Tuesday, January 4, 2022

DIY Avatar


12/22/21 Polychromos and Prismacolor on Strathmore Bristol Smooth 

If you’re on Facebook, you know there’s an app that will enable you to design an avatar for yourself by the Mr. Potato Head method: You start with a generic, genderless template, then pick eyes, nose, mouth, hair color, body shape, etc. as desired. During a bored moment, I tried it, but I didn’t like the result. After wasting 10 minutes of my life on that, I struck myself upside the head and said, What am I doing? I don’t need no stinkin’ Facebook app . . . I can draw this avatar myself!

From there, the process was more interesting than I expected. First I studied the avatar that Facebook had generated for me (below) as well as those of my friends. I started recalling things I’d learned in Taylor Dow’s Observational Cartooning workshop about how cartoon characters are developed. Some cartoonists design a whole cast of characters based on a template they create with minor changes in features. I started to see how Facebook’s app was doing something similar.

The avatar I made with Facebook's app

As a basis to work from, I used the photo of my face that has been my Facebook profile image for a while now. I made a quick sketch based on the “Hi!” avatar image shown above. (So the 10 minutes I thought I had wasted weren’t a waste after all.) Then came the fun part: Colored pencils!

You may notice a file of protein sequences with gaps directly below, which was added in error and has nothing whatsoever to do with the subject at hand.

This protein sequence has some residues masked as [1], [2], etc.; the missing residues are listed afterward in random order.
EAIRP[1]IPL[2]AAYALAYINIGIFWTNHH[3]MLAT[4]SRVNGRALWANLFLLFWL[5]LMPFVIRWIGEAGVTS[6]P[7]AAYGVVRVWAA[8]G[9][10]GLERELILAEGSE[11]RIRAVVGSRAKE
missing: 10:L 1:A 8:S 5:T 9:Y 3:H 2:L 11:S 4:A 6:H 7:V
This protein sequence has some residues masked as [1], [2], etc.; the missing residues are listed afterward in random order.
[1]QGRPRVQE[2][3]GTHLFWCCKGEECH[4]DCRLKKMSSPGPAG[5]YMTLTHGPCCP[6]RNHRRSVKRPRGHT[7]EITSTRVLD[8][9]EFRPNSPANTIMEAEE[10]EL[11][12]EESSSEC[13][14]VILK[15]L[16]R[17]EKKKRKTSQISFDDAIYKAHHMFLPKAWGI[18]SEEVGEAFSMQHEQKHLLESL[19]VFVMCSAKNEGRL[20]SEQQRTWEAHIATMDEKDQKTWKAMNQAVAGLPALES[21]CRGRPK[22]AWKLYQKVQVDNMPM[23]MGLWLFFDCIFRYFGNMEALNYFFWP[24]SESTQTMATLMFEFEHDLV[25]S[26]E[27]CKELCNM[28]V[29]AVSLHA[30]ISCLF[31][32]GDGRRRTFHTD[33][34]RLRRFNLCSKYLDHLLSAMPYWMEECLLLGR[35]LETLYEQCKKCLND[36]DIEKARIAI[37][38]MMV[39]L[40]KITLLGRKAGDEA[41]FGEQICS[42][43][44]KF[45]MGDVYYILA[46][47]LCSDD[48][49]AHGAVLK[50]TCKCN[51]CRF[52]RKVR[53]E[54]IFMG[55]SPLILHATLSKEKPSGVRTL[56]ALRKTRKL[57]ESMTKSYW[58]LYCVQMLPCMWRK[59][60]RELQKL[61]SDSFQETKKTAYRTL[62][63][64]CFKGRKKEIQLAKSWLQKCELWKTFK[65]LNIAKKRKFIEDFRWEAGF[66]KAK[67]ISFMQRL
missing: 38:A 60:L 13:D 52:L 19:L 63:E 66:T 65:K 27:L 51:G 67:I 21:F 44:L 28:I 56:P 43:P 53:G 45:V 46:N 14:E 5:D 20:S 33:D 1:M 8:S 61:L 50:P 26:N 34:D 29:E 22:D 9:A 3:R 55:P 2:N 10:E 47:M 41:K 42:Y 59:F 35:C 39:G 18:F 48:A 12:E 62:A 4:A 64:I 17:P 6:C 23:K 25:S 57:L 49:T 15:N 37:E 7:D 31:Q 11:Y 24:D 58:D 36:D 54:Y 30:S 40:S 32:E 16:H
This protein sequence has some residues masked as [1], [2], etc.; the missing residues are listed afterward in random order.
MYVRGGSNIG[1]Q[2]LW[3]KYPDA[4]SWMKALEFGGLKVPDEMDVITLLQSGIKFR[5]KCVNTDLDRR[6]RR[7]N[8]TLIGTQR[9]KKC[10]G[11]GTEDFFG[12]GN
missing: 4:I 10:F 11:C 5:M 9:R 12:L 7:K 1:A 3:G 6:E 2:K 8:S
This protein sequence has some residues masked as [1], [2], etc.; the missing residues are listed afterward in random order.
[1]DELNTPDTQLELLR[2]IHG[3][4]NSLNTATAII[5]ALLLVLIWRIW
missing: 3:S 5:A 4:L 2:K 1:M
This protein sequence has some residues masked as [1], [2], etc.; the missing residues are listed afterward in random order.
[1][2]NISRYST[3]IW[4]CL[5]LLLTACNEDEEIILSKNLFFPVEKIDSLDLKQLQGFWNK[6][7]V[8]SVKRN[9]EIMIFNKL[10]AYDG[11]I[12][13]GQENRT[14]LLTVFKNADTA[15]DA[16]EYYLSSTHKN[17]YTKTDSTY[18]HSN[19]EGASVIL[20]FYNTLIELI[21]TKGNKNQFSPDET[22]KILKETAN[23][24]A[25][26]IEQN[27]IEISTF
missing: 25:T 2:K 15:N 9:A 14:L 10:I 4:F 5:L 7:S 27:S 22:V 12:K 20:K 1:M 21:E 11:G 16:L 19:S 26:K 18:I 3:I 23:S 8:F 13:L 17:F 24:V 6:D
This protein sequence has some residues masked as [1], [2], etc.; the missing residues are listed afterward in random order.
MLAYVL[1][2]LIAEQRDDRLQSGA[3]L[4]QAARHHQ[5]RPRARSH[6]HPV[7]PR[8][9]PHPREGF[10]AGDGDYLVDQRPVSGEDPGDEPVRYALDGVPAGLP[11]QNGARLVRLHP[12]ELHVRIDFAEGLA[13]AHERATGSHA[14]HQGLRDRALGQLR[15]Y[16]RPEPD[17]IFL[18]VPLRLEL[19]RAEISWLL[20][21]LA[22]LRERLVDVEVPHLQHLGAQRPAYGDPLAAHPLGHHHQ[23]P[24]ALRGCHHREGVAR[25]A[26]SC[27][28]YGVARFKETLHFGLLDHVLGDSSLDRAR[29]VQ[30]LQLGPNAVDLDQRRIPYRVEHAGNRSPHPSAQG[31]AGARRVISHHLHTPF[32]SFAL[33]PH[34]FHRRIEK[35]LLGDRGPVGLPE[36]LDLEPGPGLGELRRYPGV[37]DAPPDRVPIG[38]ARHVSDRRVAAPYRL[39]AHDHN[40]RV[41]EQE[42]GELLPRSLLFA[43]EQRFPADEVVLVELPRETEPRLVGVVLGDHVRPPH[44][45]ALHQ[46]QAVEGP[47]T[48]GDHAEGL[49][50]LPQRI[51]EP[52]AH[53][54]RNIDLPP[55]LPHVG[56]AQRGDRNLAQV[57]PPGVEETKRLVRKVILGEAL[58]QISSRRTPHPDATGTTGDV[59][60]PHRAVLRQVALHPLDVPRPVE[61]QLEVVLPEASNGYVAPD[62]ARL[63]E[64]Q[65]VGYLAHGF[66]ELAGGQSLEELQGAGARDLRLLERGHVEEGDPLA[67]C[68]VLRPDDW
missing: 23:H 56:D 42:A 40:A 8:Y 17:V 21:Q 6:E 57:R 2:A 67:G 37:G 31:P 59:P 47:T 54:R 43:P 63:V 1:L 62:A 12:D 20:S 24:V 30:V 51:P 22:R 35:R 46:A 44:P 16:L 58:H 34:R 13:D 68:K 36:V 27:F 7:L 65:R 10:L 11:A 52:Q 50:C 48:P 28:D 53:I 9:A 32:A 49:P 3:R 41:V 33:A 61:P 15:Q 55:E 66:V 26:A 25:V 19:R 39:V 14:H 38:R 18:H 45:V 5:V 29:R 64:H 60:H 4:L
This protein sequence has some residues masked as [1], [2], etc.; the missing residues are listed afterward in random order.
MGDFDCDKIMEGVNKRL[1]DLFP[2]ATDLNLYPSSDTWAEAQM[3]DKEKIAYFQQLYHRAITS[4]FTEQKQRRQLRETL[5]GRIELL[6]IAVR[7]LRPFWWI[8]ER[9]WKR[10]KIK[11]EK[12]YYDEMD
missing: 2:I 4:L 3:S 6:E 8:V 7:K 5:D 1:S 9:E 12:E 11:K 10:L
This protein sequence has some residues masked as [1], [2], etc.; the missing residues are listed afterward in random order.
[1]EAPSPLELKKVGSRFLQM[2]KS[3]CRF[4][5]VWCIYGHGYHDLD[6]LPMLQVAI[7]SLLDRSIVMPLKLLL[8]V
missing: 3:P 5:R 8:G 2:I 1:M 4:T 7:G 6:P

Rough sketch

But which pencils and which paper? I gave that some thought, too. To emulate the flat, digital look of the Facebook avatar style, I chose my smoothest drawing paper – Strathmore Bristol Smooth. With that choice made, I knew that Faber-Castell Polychromos would pair well with it to give me the untextured look I wanted.

For the initial contour line, I used a Blackwing non-photo blue pencil. Then I completed most of the drawing with Polychromos. When I thought I was done, the white hair washed out with a white paper background, so I realized some background color was needed – the purple starburst.

As I was coloring the starburst, I thought about the drawing method I had mentioned in my recent review of the Blackwing extra-soft core graphite pencil: It’s easier to achieve a smoother, more consistent result if I start with a harder grade and step up gradually to the softest grade (explained in more detail here). Although I use various degrees of hardness and softness in colored pencils for specific reasons or effects, I don’t usually think of layering based on the graphite method just described. By that point, I had applied a solid base of several layers of hard Polychromos to the smooth paper. I pulled out a soft Prismacolor in a similar hue and applied it over the Polychromos. Although I often mix pencil brands, I’m not sure I’ve ever applied Prismacolor over Polychromos for this smooth, flat result. They are an effective pairing: Hard, oil-based Polychromos covers as much of the paper’s minimal tooth as possible, and soft, wax-based Prismacolor spreads pigment quickly and efficiently without having to be concerned about paper coverage. I’ve heard some artists say that applying oil-based pencils over wax-based can be troublesome, but vice versa gave me no trouble at all.

So this silly, rainy-day drawing turned into a useful technical exercise for learning more about colored pencils.


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